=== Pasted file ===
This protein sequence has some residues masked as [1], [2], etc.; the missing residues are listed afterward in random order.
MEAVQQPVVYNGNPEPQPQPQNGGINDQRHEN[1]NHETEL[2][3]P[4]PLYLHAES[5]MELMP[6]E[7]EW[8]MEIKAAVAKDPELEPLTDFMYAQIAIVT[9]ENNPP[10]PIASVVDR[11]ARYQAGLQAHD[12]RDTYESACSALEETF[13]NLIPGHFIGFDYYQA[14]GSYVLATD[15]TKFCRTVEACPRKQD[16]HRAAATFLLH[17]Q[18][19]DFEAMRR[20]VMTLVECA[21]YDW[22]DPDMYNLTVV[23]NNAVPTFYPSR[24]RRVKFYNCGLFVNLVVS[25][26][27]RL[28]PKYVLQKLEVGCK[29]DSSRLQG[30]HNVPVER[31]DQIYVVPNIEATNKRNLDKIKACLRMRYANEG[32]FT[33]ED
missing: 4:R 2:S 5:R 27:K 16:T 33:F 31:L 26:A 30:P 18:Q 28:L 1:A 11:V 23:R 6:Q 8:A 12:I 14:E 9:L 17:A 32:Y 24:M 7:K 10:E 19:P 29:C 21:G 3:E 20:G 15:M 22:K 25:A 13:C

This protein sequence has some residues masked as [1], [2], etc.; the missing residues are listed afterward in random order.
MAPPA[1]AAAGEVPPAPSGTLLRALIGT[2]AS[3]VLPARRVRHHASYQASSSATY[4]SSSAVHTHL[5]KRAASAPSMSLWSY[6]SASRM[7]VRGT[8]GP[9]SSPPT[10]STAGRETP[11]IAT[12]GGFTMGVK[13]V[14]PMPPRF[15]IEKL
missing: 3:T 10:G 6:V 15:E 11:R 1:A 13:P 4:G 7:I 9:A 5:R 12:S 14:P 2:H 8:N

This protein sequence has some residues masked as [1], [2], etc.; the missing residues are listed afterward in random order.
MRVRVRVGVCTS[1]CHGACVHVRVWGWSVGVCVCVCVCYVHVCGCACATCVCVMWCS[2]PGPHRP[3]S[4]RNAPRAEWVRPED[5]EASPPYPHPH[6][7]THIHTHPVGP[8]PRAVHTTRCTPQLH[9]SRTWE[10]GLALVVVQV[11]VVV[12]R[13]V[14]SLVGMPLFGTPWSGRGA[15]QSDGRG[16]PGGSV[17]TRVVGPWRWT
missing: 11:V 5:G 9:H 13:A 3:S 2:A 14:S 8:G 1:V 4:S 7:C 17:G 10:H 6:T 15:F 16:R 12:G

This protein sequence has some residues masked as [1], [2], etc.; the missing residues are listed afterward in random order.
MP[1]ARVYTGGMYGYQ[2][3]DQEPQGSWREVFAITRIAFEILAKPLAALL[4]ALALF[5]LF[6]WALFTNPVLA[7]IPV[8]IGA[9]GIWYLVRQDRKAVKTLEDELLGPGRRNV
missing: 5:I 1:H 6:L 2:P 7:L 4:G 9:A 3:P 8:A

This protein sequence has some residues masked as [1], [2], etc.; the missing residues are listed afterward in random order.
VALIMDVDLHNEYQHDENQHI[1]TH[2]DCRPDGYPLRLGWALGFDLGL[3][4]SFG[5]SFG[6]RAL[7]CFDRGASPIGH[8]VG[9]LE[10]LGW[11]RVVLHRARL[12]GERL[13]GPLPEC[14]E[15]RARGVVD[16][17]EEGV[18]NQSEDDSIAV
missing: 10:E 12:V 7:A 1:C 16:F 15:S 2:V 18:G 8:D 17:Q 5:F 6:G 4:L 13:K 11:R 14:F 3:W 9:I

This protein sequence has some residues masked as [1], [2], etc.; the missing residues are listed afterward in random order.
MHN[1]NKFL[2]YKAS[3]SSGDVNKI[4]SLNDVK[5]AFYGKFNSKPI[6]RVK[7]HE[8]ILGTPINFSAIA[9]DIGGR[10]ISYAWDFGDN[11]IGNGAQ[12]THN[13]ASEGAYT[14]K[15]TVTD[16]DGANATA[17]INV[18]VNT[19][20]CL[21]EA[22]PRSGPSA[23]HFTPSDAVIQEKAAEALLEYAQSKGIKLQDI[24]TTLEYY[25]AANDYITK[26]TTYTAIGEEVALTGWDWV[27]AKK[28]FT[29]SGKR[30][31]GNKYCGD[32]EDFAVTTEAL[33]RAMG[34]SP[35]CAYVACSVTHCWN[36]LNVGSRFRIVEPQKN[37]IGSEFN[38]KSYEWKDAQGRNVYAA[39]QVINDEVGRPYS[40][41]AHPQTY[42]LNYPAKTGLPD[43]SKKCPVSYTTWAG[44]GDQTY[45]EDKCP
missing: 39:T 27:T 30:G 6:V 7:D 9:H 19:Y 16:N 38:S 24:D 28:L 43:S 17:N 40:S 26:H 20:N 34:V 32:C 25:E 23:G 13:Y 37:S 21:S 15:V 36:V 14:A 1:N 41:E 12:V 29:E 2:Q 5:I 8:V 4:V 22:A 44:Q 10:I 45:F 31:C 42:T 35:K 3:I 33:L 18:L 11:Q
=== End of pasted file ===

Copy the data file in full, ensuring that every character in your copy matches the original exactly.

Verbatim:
This protein sequence has some residues masked as [1], [2], etc.; the missing residues are listed afterward in random order.
MEAVQQPVVYNGNPEPQPQPQNGGINDQRHEN[1]NHETEL[2][3]P[4]PLYLHAES[5]MELMP[6]E[7]EW[8]MEIKAAVAKDPELEPLTDFMYAQIAIVT[9]ENNPP[10]PIASVVDR[11]ARYQAGLQAHD[12]RDTYESACSALEETF[13]NLIPGHFIGFDYYQA[14]GSYVLATD[15]TKFCRTVEACPRKQD[16]HRAAATFLLH[17]Q[18][19]DFEAMRR[20]VMTLVECA[21]YDW[22]DPDMYNLTVV[23]NNAVPTFYPSR[24]RRVKFYNCGLFVNLVVS[25][26][27]RL[28]PKYVLQKLEVGCK[29]DSSRLQG[30]HNVPVER[31]DQIYVVPNIEATNKRNLDKIKACLRMRYANEG[32]FT[33]ED
missing: 4:R 2:S 5:R 27:K 16:T 33:F 31:L 26:A 30:P 18:Q 28:L 1:A 11:V 23:R 6:Q 8:A 12:I 14:E 9:L 17:A 32:Y 24:M 7:K 10:E 19:P 29:C 21:G 3:E 20:G 15:M 22:K 25:A 13:C

This protein sequence has some residues masked as [1], [2], etc.; the missing residues are listed afterward in random order.
MAPPA[1]AAAGEVPPAPSGTLLRALIGT[2]AS[3]VLPARRVRHHASYQASSSATY[4]SSSAVHTHL[5]KRAASAPSMSLWSY[6]SASRM[7]VRGT[8]GP[9]SSPPT[10]STAGRETP[11]IAT[12]GGFTMGVK[13]V[14]PMPPRF[15]IEKL
missing: 3:T 10:G 6:V 15:E 11:R 1:A 13:P 4:G 7:I 9:A 5:R 12:S 14:P 2:H 8:N

This protein sequence has some residues masked as [1], [2], etc.; the missing residues are listed afterward in random order.
MRVRVRVGVCTS[1]CHGACVHVRVWGWSVGVCVCVCVCYVHVCGCACATCVCVMWCS[2]PGPHRP[3]S[4]RNAPRAEWVRPED[5]EASPPYPHPH[6][7]THIHTHPVGP[8]PRAVHTTRCTPQLH[9]SRTWE[10]GLALVVVQV[11]VVV[12]R[13]V[14]SLVGMPLFGTPWSGRGA[15]QSDGRG[16]PGGSV[17]TRVVGPWRWT
missing: 11:V 5:G 9:H 13:A 3:S 2:A 14:S 8:G 1:V 4:S 7:C 17:G 10:H 6:T 15:F 16:R 12:G

This protein sequence has some residues masked as [1], [2], etc.; the missing residues are listed afterward in random order.
MP[1]ARVYTGGMYGYQ[2][3]DQEPQGSWREVFAITRIAFEILAKPLAALL[4]ALALF[5]LF[6]WALFTNPVLA[7]IPV[8]IGA[9]GIWYLVRQDRKAVKTLEDELLGPGRRNV
missing: 5:I 1:H 6:L 2:P 7:L 4:G 9:A 3:P 8:A

This protein sequence has some residues masked as [1], [2], etc.; the missing residues are listed afterward in random order.
VALIMDVDLHNEYQHDENQHI[1]TH[2]DCRPDGYPLRLGWALGFDLGL[3][4]SFG[5]SFG[6]RAL[7]CFDRGASPIGH[8]VG[9]LE[10]LGW[11]RVVLHRARL[12]GERL[13]GPLPEC[14]E[15]RARGVVD[16][17]EEGV[18]NQSEDDSIAV
missing: 10:E 12:V 7:A 1:C 16:F 15:S 2:V 18:G 8:D 17:Q 5:F 6:G 4:L 13:K 11:R 14:F 3:W 9:I

This protein sequence has some residues masked as [1], [2], etc.; the missing residues are listed afterward in random order.
MHN[1]NKFL[2]YKAS[3]SSGDVNKI[4]SLNDVK[5]AFYGKFNSKPI[6]RVK[7]HE[8]ILGTPINFSAIA[9]DIGGR[10]ISYAWDFGDN[11]IGNGAQ[12]THN[13]ASEGAYT[14]K[15]TVTD[16]DGANATA[17]INV[18]VNT[19][20]CL[21]EA[22]PRSGPSA[23]HFTPSDAVIQEKAAEALLEYAQSKGIKLQDI[24]TTLEYY[25]AANDYITK[26]TTYTAIGEEVALTGWDWV[27]AKK[28]FT[29]SGKR[30][31]GNKYCGD[32]EDFAVTTEAL[33]RAMG[34]SP[35]CAYVACSVTHCWN[36]LNVGSRFRIVEPQKN[37]IGSEFN[38]KSYEWKDAQGRNVYAA[39]QVINDEVGRPYS[40][41]AHPQTY[42]LNYPAKTGLPD[43]SKKCPVSYTTWAG[44]GDQTY[45]EDKCP
missing: 39:T 27:T 30:G 6:V 7:D 9:H 19:Y 16:N 38:S 24:D 28:L 43:S 17:N 40:S 26:H 20:N 34:V 32:C 25:E 23:G 13:Y 37:S 21:S 15:V 36:V 14:A 1:N 41:E 12:V 29:E 2:Q 5:I 8:V 4:V 22:A 44:Q 10:I 45:F 31:C 42:T 35:K 3:I 33:L 18:L 11:Q